# hwe.ibf.plot: Plot of an Hardy-Weinberg Testing Analysis In HWEintrinsic: Objective Bayesian Testing for the Hardy-Weinberg Equilibrium Problem

 hwe.ibf.plot R Documentation

## Plot of an Hardy-Weinberg Testing Analysis

### Description

Plot of the null posterior probability of a Hardy-Weinberg testing problem based on intrinsic priors as described in Consonni et al. (2011).

### Usage

``````hwe.ibf.plot(y, t.vec, M = 1e+05, bf = FALSE)
``````

### Arguments

 `y` an object of class "HWEdata". `t.vec` vector of training sample sizes. `M` number of Monte Carlo iterations. `bf` logical: if TRUE the plot reports the Bayes factor based on intrinsic priors.

### Details

This function allows to create a plot of the null posterior probability versus a given set of training sample sizes. It simply performs a repeated analysis using `hwe.ibf.mc` on each of the training sample sizes contained in `t.vec`.

### Value

`hwe.ibf.plot` returns as the output an invisible list with the following components:

 `mc` matrix containing the Monte Carlo estimates of the Bayes factor and the null posterior probability for each training sample size in `t.vec`. `std` vector containing the standard Bayes factor and the null posterior probability for the data in hand. `exact` matrix containing the exact values of the Bayes factor and the null posterior probability for each training sample size in `t.vec`; available only for the two alleles case.

### Note

The Bayes factor computed here is for the unrestricted model (`M_1`) against the Hardy-Weinberg case (`M_0`).

### Author(s)

Sergio Venturini sergio.venturini@unicatt.it

### References

Consonni, G., Moreno, E., and Venturini, S. (2011). "Testing Hardy-Weinberg equilibrium: an objective Bayesian analysis". Statistics in Medicine, 30, 62–74. https://onlinelibrary.wiley.com/doi/10.1002/sim.4084/abstract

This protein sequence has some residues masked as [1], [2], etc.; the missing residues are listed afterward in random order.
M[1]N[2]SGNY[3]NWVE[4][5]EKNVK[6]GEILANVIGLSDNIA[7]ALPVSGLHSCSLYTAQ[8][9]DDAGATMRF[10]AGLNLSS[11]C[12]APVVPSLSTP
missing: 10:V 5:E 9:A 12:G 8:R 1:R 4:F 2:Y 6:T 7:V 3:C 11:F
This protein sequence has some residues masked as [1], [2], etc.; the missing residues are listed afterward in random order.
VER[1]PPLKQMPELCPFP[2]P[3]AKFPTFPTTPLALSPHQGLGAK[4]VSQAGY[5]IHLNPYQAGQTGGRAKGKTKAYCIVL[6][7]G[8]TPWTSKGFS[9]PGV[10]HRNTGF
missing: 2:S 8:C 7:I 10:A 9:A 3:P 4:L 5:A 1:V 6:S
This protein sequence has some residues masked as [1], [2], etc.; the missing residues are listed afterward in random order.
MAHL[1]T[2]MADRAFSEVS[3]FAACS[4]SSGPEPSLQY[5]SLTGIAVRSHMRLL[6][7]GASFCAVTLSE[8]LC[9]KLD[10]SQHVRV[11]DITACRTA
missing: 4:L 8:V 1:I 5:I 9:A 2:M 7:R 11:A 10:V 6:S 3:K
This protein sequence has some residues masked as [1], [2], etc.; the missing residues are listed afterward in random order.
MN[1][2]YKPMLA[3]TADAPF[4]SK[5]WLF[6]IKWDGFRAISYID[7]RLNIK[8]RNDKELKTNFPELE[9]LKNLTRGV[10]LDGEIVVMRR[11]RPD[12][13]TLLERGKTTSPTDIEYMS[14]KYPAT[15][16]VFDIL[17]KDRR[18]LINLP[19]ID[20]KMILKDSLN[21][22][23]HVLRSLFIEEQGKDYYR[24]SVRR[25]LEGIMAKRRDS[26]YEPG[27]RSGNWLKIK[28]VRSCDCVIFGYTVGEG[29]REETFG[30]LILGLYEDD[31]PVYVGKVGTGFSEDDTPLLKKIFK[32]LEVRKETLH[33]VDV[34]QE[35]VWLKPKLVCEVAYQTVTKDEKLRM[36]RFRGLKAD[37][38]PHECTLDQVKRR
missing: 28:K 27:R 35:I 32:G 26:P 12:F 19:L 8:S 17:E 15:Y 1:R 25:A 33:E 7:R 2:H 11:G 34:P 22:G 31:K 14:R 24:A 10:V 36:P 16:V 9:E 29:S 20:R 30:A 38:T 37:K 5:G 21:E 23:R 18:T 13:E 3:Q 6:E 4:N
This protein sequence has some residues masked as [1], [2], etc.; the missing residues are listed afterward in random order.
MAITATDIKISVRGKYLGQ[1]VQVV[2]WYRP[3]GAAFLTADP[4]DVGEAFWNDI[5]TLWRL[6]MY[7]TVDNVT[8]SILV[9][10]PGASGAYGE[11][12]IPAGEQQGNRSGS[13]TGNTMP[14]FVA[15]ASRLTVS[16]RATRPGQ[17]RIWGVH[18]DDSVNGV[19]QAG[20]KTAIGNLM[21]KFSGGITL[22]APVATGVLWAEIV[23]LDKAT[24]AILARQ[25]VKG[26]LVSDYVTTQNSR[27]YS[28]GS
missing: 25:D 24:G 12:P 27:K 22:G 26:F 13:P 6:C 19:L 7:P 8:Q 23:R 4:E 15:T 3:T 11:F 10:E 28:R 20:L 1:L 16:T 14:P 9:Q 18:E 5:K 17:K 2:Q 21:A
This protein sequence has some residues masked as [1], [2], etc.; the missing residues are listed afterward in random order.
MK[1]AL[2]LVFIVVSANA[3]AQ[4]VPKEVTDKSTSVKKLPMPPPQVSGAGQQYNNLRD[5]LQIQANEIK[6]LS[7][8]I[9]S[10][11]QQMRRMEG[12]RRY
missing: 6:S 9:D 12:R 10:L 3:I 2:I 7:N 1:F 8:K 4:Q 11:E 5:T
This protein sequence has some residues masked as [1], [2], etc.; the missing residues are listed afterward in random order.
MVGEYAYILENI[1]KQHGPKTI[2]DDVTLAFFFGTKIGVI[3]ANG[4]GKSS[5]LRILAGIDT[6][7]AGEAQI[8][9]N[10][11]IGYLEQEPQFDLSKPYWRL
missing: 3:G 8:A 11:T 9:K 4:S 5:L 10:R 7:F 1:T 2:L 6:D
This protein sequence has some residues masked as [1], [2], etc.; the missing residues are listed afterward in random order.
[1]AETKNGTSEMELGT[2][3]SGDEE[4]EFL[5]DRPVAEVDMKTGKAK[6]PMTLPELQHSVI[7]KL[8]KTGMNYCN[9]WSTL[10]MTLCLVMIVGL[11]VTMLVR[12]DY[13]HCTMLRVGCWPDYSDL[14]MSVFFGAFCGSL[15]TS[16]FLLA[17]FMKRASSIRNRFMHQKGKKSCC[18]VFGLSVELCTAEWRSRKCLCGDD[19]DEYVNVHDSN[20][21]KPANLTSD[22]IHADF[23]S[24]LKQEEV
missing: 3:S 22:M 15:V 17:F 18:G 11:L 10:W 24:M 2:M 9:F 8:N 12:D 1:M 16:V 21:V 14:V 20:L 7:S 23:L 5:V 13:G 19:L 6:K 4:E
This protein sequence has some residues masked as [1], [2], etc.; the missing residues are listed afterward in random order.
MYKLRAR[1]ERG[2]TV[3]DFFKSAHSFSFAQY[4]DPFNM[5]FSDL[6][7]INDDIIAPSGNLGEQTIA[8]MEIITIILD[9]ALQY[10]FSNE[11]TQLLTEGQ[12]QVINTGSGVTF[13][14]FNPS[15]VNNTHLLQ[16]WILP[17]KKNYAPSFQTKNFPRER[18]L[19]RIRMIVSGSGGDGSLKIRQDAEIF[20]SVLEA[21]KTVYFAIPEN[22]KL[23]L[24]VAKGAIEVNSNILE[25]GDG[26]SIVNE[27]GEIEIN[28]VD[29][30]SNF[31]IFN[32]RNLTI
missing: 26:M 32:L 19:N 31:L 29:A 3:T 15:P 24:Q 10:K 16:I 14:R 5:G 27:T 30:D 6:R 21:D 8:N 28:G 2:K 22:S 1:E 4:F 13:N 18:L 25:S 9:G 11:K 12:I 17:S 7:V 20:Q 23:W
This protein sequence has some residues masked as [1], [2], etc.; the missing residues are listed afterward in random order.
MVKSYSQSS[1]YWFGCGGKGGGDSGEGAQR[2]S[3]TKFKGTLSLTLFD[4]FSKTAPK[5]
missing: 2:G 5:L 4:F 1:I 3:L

`hwe.ibf`, `hwe.ibf.mc`.

### Examples

``````# The following code reproduces Figure 4 in Consonni et al. (2011) #
## Not run:
# ATTENTION: it may take a long time to run! #

data(simdata)
n <- sum(dataset1@data.vec, na.rm = TRUE)
f <- c(.1,.5,1)
t <- round(f*n)
p11 <- p21 <- seq(0,1,length.out=100)
ip <- array(NA,c(length(f),length(p11),length(p21)))
for (k in 1:length(f)) {
ip[k,,] <- outer(X = p11, Y = p21, FUN = Vectorize(ip.tmp), t[k])
print(paste(k," / ",length(f),sep=""), quote = FALSE)
}

r <- 2
R <- r*(r + 1)/2
l <- 4
tables <- matrix(NA, nrow = R, ncol = l)
tables[, 1] <- dataset1@data.vec
tables[, 2] <- dataset2@data.vec
tables[, 3] <- dataset3@data.vec
tables[, 4] <- dataset4@data.vec
lik <- array(NA, c(l, length(p11), length(p21)))
M <- 300000
par(mfrow = c(4, 4))
for (k in 1:l) {
y <- new("HWEdata", data = tables[, k])
lik[k,,] <- lik.multin(y, p11, p21)

nlev <- 10
for (q in 1:length(f)) {
contour(p11, p21, ip[q,,], xlab = expression(p[11]),
ylab = expression(p[21]), nlevels = nlev, col = gray(0),
main = "", cex.axis = 1.75, cex.lab = 1.75, labcex = 1.4)
lines(p11^2, 2*p11*(1 - p11), lty = "longdash", col = gray(0), lwd = 2)
contour(p11, p21, lik[k,,], nlevels = nlev, add = TRUE,
col = gray(.7), labcex = 1.2)
abline(a = 1, b = -1, lty = 3, col = gray(.8))
}
hwe.ibf.plot(y = y, t.vec = seq(1,n,1), M = M)
}

## End(Not run)
``````

HWEintrinsic documentation built on Sept. 8, 2023, 5:56 p.m.